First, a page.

I think a philosophical anthropology centered around affectivity, love, or desire might also be an occasion to somewhat reevaluate our criticisms of “mushy” worship choruses that seem to confuse God with our boyfriend. While we might be rightly critical of the self-centered grammar of such choruses (which, when parsed, often turn out to be more about “me” than God, and “I” more than us), I don’t think we should so quickly write off their “romantic” or even “erotic” elements (the Song of Songs comes to mind in this context). This, too, is testimony to why and how so many are deeply moved in worship by such singing. While this can slide into an emotionalism and a certain kind of domestication of God’s transcendence, there remains a kernel of “fittingness” about such worship (p. 79, n. 7).
The Inklings Were Down With This
In corroboration, Smith points out the under appreciated work of one of the Inklings—that group of literary enthusiasts (notables: C. S. Lewis, J. R. R. Tolkein) who regularly gathered for friendship and deep conversation. That particular Inkling’s name was Charles Williams, whose essays explored what he called “Romantic Theology.” Rather than rehearse Williams’ thoughts and arguments here, let it simply be said that he laid out a strong case for the analogy of romantic love as a gateway into understanding what the Christian’s relationship with God should be like. Williams didn’t shy away even from the erotic. For us heady types, that just gets plain uncomfortable.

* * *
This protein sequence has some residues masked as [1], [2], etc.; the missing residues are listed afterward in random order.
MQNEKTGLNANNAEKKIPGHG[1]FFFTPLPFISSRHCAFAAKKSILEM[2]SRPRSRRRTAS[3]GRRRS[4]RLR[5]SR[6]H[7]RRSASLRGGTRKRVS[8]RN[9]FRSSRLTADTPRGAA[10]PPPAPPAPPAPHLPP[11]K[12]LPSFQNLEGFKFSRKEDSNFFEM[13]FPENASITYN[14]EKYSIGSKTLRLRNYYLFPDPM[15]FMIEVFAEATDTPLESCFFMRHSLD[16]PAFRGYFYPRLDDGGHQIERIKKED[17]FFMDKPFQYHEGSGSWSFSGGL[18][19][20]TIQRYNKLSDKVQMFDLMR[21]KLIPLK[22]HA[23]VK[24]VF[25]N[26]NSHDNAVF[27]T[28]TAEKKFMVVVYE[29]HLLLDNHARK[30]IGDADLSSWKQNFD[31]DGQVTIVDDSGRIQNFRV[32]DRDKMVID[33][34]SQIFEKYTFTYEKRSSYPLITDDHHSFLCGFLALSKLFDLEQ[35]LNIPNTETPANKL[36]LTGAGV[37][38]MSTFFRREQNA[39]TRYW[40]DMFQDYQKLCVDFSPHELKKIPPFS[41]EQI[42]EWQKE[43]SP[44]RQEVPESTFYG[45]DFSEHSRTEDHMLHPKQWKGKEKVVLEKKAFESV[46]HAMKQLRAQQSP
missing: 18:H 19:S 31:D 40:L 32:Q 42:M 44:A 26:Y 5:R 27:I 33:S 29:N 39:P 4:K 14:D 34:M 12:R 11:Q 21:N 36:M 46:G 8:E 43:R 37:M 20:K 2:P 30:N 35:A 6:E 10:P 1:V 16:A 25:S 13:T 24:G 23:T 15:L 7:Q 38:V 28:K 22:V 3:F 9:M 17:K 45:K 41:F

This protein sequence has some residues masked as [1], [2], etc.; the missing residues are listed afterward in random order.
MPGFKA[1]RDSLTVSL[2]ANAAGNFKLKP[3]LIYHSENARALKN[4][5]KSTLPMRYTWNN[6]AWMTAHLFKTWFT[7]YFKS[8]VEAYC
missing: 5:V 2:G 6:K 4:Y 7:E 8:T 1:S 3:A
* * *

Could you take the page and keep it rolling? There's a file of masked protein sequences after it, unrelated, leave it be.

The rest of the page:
But before we run for the hills, brand Williams a heretic, and perhaps vow never again to read another piece of Narnian fiction, we should recall the very language of Scripture. God doesn’t shy away from romantic imagery in the way he talks about His people. For instance, time and again through the prophets, He rails against Israel’s rebellion, calling it “adultery” (e.g. Ezek 16). God’s intense accusations there (“You whore!” “You prostitute!”) sound like nothing short of a jealous lover. And on the positive side, let it be said that the Church is actually far more than Jesus’ boyfriend. We are called Bride. Really, the romantic is unavoidable.
If all this is true, we at least need to be a little more honest in confessing what might really be behind our nearly allergic reaction to a Jesus-is-my-boyfriend-style faith. Of course, as Smith pointed out, there are things to rightly criticize about mushy worship songs. But I’m asking a deeper question here. Why are we knee-jerk? Why can we leave no place for this?